Peripheral arterial disease (PAD) affects millions across the world and in the United States between 9% to 23% of all patients older than 55 years. The refinement of surgical techniques and evolution of endovascular approaches have improved the success rates of revascularization in patients afflicted by lower extremity PAD. However, restenosis or occlusion of previously treated vessels remains a pervasive issue in the postoperative setting. A variety of different imaging options are available to evaluate patients and are reviewed within the context of asymptomatic and symptomatic patients with PAD who have previously undergone endovascular or surgical revascularization. The American College of Radiology Appropriateness Criteria are evidence-based guidelines for specific clinical conditions that are reviewed annually by a multidisciplinary expert panel. The guideline development and revision include an extensive analysis of current medical literature from peer reviewed journals and the application of well-established methodologies (RAND/UCLA Appropriateness Method and Grading of Recommendations Assessment, Development, and Evaluation or GRADE) to rate the appropriateness of imaging and treatment procedures for specific clinical scenarios. In those instances where evidence is lacking or equivocal, expert opinion may supplement the available evidence to recommend imaging or treatment.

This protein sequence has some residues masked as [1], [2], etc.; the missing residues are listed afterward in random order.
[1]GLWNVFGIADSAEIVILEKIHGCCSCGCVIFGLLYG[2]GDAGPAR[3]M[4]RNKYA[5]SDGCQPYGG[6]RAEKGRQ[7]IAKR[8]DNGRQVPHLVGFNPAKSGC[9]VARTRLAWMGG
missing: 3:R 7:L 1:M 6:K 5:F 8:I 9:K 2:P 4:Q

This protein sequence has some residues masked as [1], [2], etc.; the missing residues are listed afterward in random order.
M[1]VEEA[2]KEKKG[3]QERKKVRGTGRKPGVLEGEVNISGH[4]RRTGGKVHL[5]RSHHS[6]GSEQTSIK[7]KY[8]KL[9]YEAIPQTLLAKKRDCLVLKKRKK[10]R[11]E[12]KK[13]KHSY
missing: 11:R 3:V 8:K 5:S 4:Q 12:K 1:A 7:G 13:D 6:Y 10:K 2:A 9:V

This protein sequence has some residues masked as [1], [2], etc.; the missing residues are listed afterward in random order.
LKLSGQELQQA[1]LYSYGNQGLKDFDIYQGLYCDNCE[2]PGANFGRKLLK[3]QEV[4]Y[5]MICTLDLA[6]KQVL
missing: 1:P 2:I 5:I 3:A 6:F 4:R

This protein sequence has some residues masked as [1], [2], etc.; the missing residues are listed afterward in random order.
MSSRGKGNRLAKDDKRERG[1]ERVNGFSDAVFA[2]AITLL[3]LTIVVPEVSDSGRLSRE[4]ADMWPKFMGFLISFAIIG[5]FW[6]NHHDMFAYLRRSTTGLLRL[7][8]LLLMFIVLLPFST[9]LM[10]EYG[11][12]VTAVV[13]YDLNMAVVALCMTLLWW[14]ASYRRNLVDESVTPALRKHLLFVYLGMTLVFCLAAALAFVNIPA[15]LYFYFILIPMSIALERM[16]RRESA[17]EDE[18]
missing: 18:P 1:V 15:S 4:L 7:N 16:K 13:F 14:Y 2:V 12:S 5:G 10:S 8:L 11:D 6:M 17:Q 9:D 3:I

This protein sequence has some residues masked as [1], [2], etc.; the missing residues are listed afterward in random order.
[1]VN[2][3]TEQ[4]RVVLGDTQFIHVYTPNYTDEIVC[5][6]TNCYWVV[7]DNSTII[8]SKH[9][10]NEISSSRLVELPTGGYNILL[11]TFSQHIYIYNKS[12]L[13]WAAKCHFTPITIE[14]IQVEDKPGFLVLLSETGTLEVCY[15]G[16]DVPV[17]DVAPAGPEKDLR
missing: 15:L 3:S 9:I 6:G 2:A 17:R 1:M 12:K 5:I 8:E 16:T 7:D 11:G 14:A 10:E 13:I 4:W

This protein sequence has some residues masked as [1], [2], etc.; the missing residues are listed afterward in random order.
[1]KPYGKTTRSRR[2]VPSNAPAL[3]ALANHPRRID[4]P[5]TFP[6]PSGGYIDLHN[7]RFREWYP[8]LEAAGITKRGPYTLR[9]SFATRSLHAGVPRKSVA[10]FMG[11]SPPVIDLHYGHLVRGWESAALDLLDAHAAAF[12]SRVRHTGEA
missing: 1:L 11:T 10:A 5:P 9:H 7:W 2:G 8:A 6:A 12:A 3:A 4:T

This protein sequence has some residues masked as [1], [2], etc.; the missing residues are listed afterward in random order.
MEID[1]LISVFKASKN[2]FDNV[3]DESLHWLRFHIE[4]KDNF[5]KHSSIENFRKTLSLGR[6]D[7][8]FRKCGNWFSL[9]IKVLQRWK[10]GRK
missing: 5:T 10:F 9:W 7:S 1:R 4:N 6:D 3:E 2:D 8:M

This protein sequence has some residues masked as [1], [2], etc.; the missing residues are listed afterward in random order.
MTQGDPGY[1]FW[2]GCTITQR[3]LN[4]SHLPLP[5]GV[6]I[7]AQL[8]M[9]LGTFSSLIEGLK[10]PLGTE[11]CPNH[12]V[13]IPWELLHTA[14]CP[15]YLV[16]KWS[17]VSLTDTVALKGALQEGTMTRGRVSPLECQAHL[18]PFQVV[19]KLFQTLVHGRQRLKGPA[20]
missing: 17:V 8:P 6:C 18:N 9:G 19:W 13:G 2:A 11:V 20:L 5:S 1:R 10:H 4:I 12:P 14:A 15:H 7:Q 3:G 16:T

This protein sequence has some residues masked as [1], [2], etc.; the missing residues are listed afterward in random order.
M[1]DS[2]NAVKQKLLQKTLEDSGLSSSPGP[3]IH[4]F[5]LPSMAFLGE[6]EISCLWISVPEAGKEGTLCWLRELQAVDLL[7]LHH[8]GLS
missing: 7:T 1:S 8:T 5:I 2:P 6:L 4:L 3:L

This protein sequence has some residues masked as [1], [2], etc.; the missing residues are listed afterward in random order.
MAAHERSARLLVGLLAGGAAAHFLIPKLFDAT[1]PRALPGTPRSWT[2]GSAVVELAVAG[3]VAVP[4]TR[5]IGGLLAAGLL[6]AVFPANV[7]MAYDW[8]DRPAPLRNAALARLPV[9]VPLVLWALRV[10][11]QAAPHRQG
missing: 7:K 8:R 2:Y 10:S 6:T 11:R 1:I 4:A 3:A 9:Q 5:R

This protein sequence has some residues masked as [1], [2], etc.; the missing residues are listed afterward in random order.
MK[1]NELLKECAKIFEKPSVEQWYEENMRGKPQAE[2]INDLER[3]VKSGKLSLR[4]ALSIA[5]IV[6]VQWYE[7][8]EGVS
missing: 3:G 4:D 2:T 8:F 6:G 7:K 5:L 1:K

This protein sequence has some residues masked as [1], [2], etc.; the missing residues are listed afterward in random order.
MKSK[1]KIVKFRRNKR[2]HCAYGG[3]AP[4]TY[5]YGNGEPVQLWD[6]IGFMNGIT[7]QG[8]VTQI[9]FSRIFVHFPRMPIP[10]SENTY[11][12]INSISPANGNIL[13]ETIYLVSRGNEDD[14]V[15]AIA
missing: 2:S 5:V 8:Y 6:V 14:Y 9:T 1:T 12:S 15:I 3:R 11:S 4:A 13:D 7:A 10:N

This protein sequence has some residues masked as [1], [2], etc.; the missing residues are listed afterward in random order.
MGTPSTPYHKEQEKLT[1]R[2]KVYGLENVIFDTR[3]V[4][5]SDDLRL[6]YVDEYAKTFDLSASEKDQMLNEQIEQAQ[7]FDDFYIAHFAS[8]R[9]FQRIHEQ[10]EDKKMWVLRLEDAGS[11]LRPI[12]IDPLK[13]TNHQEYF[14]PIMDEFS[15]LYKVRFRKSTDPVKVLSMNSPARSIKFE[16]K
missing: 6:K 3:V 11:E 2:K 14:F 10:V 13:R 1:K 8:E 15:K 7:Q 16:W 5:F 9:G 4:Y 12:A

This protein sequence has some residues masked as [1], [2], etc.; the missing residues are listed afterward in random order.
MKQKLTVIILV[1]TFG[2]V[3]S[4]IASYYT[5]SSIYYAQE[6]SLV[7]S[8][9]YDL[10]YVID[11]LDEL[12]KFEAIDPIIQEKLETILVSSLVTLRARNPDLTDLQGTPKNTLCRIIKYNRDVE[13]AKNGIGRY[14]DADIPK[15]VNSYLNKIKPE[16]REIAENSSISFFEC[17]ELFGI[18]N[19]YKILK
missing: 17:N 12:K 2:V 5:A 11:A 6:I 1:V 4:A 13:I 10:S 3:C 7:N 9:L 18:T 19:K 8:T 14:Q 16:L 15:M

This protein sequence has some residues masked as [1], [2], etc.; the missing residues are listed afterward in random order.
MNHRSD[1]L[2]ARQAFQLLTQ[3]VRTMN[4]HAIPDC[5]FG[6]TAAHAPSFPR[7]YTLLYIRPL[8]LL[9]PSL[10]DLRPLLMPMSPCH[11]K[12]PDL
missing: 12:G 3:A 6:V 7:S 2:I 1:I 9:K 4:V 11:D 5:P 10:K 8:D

- Appropriate Use Criteria
- Appropriateness Criteria
- Lower extremity revascularization
- Peripheral arterial disease
- Postoperative surveillance
ASJC Scopus subject areas
- Radiology Nuclear Medicine and imaging